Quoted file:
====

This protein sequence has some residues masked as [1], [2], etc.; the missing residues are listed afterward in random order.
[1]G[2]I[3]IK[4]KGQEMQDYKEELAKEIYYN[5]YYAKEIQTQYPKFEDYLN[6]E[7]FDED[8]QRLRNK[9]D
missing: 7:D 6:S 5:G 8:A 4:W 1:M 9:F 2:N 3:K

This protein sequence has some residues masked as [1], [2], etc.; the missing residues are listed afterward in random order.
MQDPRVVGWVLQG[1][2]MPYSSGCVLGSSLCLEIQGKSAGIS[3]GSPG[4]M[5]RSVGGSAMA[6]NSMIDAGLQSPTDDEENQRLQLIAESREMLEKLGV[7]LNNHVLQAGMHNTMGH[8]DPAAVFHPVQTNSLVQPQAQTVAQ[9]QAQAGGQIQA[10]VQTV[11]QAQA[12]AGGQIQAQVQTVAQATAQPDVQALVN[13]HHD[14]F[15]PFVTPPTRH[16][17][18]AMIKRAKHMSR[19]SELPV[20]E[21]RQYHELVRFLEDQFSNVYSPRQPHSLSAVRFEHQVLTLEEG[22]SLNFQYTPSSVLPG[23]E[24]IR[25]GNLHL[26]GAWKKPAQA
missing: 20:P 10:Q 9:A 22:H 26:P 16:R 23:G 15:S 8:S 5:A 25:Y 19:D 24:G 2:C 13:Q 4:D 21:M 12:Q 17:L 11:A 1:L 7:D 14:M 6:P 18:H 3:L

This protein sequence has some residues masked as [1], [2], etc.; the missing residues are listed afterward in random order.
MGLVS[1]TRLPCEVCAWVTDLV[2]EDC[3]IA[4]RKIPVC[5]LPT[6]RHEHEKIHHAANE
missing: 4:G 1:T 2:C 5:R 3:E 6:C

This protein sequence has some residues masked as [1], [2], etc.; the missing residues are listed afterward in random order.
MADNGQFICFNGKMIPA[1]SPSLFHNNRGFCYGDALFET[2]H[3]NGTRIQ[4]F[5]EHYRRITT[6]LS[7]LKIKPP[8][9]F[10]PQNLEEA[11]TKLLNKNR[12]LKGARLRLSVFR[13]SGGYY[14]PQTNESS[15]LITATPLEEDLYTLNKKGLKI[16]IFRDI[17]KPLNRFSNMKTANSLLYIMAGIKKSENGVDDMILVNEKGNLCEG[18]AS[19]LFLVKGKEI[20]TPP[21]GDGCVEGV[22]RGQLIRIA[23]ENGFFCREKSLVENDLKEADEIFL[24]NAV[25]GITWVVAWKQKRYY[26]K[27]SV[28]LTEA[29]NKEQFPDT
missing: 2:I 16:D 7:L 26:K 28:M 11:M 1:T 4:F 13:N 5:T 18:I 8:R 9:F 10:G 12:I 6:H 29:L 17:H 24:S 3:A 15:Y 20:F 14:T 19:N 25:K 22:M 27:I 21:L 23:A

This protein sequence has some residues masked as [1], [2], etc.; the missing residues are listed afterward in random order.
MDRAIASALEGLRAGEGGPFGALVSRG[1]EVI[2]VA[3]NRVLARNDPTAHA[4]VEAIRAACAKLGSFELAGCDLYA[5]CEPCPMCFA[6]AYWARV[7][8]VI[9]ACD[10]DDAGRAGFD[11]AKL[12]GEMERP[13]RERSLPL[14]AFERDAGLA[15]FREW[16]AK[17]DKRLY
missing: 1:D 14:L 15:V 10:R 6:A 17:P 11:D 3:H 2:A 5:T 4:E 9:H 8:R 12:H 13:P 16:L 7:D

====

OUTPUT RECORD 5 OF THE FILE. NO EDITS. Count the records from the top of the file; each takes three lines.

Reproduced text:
This protein sequence has some residues masked as [1], [2], etc.; the missing residues are listed afterward in random order.
MDRAIASALEGLRAGEGGPFGALVSRG[1]EVI[2]VA[3]NRVLARNDPTAHA[4]VEAIRAACAKLGSFELAGCDLYA[5]CEPCPMCFA[6]AYWARV[7][8]VI[9]ACD[10]DDAGRAGFD[11]AKL[12]GEMERP[13]RERSLPL[14]AFERDAGLA[15]FREW[16]AK[17]DKRLY
missing: 1:D 14:L 15:V 10:R 6:A 17:P 11:D 3:H 2:A 5:T 4:E 9:H 8:R 12:H 13:P 16:L 7:D